While the two share quiet moments, their space fluid and evocative, they are also within reach of danger, as the plot bears down. The relationship develops musically, as each imagines the other. At times, this mutual imagining appears to turn Noi into Nid, within his or her perspective. Nid’s boyfriend/pimp Jon (Thiti Rhumorn) appears in these moments, repeating his abuses as of old, violence that is only redoubled in the threat posed by the gangsters (whose arrival on the scene, some 90 minutes into the film, prompts Doyle’s observation that Miike just showed up, essentially in costume—shiny jacket, bad hat, sunglasses—and the shoot commenced, all low, wide angles shot from across rooms and furniture. And space, at once familiar and altered, so that you see it again. “It’s repetition as theme,” say Doyle. But different every time.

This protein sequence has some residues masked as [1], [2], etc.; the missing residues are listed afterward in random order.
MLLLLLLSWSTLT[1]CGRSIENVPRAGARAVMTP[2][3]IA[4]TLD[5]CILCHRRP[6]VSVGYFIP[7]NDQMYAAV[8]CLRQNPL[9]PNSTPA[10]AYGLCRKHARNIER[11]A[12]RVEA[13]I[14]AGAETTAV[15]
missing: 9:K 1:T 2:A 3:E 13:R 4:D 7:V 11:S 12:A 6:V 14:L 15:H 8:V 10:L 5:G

Cynthia Fuchs is director of Film & Media Studies and Associate Professor of English, Film & Video Studies, African and African American Studies, Sport & American Culture, and Women and Gender Studies at George Mason University.